The very public stoush between Sydney’s CrossCity Motorway (CCM) and the NSW Government over the Cross City Tunnel provides observers of Public Private Partnerships (PPPs) with interesting insights into the workings of these unique forms of private sector - government relationships. The Cross City Tunnel conflict highlights the significance that formal contracts can have when a PPP goes awry. PPP contracts do not just codify who is responsible for what and how risk and rewards will be shared they also act as an important safety mechanism when the relationship between partners breaks down. Research I have conducted in both Australia and the United Kingdom suggests that when and how a legal contract will be used in the context of a PPP is often influenced by the nature of the personal relationships between key players. It is interesting to speculate whether CCM and the NSW Government would be heading to the courts if the relationship between NSW Premier Morris Iemma and CCM chief Graeme Mulligan had not degenerated to the level of personal attack and counterattack . This paper examines the issue of PPP contracts. Specifically the paper considers the process of negotiating PPP contracts and the relative positions of both the government and private sector parties at the bargaining table. The paper also comments on how legal contracts can be regarded by those responsible for the day to day management of a PPP and how a contract’s performance can be influenced by the nature of personal relationships between key individuals.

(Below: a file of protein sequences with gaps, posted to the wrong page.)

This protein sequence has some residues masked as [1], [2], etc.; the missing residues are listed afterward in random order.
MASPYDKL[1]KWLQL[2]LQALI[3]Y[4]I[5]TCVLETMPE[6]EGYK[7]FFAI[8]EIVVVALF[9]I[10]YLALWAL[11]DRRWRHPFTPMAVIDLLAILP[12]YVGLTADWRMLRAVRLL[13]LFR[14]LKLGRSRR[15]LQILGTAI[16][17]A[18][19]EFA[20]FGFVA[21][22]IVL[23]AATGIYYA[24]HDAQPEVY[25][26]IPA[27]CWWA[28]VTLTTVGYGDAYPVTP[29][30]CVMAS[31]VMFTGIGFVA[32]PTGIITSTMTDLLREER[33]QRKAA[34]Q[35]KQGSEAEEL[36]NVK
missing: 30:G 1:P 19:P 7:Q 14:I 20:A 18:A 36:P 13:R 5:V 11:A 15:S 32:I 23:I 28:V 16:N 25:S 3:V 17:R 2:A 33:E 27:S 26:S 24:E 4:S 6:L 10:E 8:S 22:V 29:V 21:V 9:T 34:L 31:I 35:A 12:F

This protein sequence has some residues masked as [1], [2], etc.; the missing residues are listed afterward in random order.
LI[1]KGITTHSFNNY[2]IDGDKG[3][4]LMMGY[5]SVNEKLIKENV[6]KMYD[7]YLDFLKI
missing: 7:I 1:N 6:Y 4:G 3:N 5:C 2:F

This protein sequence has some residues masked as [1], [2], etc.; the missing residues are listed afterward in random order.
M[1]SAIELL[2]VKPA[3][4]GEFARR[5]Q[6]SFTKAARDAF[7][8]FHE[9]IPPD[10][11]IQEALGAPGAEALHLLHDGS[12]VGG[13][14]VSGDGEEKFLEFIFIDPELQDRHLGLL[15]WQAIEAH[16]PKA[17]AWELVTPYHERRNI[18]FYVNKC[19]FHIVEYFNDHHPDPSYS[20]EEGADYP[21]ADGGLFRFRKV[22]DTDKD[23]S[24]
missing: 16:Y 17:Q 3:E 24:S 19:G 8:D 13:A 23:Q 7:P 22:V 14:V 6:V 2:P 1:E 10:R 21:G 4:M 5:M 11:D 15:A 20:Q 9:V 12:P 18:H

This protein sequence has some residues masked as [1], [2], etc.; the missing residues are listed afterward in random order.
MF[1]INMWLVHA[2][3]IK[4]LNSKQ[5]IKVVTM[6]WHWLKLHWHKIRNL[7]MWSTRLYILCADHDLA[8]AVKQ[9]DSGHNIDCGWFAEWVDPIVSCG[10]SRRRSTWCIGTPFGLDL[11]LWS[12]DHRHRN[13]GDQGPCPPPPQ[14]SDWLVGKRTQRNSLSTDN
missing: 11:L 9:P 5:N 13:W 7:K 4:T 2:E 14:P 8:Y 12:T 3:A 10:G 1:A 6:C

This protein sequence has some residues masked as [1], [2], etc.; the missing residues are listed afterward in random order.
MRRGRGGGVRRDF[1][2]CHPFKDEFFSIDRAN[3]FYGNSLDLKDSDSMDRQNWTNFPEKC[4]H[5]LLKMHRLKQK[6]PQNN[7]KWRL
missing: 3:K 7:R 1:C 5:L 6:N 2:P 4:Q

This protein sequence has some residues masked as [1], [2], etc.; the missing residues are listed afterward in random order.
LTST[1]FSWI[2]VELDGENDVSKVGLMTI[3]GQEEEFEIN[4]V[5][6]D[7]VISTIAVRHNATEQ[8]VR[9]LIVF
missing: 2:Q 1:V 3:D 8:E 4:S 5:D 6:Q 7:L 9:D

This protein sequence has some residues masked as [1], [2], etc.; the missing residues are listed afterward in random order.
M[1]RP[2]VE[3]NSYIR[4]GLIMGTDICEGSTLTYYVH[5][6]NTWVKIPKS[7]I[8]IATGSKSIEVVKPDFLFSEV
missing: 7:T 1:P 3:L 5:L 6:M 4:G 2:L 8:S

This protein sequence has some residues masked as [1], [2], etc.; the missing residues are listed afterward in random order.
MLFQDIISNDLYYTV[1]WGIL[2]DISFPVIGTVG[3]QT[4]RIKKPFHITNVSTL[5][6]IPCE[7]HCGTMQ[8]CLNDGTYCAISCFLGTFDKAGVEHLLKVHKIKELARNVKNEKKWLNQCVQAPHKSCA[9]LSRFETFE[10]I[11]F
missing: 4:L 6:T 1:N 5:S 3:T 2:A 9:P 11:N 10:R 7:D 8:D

This article was originally published as Noble, GI, The role of contracts in public private partnerships, UNSW Law Journal, 29(3), 2006, 276-281.